1920: The Joseph Horne department store in Pittsburgh advertises ready-made radio receivers that can pick up a local broadcast station. Commercial radio is just weeks away.
Frank Conrad was assistant chief engineer of the Westinghouse Electric Company in Pittsburgh. He’d been interested in radio since 1912. To settle a $5 bet (around $110 in today’s money) about the accuracy of his $12 watch, Conrad built a radio receiver to hear the time signals transmitted by the U.S. Naval Observatory.
Conrad won the bet, but that’s not the point. Notice that he had to build his own receiver. Just like the days of home-brew computers later in the 20th century, that’s what aficionados of the emerging technology had to do in those days.
If you didn’t want to start from scratch, you could — and this, too, should sound familiar — buy a kit with all the parts and all the instructions. They were advertised in magazines that appealed primarily to … guys. Science magazines, the Boy Scout Handbook, cheap fiction, detective rags, and the kind of stuff you’d find in the barber shop.
In any case, Conrad was on to bigger things than building a receiver. Like building a transmitter. Under license 8XK, he started broadcasting from the second floor of his garage in nearby Wilkinsburg in 1916.
In fact, Conrad was a pioneer in using the word broadcasting. It was borrowed from agriculture, where it means spreading seeds far and wide. Radio in those days was conceived mainly as a two-way point-to-point medium. The idea of using one radio transmitter to reach a broad audience equipped only with receivers was something new.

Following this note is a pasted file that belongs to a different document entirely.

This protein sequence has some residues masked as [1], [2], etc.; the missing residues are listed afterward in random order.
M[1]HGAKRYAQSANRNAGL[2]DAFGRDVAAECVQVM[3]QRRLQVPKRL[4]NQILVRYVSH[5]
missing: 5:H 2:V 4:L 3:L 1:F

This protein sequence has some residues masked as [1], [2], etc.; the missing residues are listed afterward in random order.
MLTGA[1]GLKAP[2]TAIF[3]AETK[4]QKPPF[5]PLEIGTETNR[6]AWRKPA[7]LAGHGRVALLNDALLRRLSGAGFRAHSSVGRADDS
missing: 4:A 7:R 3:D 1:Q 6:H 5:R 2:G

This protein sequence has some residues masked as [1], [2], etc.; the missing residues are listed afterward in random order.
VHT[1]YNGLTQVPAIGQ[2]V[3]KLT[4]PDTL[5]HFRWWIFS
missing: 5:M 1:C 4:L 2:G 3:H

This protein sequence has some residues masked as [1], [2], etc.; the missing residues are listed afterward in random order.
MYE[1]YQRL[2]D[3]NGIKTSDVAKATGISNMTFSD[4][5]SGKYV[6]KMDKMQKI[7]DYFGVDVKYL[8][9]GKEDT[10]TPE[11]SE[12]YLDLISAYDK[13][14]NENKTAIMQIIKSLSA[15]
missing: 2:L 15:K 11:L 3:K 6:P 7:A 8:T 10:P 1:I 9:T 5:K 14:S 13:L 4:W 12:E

Conrad tested and tweaked his equipment for hours on end in his spare time. But his voice got tired of making constant announcements of his call letters and location, so he started playing gramophone records to give it a rest.
Sure enough, those with their own transmitters started radioing requests for specific music. Those who had only their own scratchy receivers phoned or wrote in. Conrad was radio’s first DJ, and he was building an audience.
Horne’s department store had something new in 1920: the first shipment of ready-to-use radio receivers. Nothing to build, just plug-and-play. The store placed an advertisement in the Pittsburgh Sun heralding the miracle that you could listen to music over the air:
Air concert picked up by radio here. The music was from a Victrola in the home of Frank Conrad. Mr. Conrad is a wireless enthusiast and puts on these wireless concerts periodically for the entertainment of many people in this district who have wireless sets. Amateur wireless sets are on sale here $10 and up.
The signal was building a demand for the hardware. The hardware was marketing itself with the signal.
Harry Davis, Conrad’s boss at Westinghouse, saw some big commercial possibilities in broadcasting. With Conrad’s consent, Davis applied for a commercial license to supplant 8XK and was assigned the arbitrary call letters KDKA in mid-October.
The new station went on the air Nov. 2, just in time to broadcast the results of the Harding-Cox presidential election over its mighty 100-watt transmitter.
In 1922, 30 radio stations were in operation in the United States, and 100,000 consumer radios were sold. Just a year later, 556 stations were on the air and half-a-million receivers were sold.
Radio was on its way, and the commercial broadcast model would reign essentially unchallenged for eight decades until the advent of satellite radio and podcasts.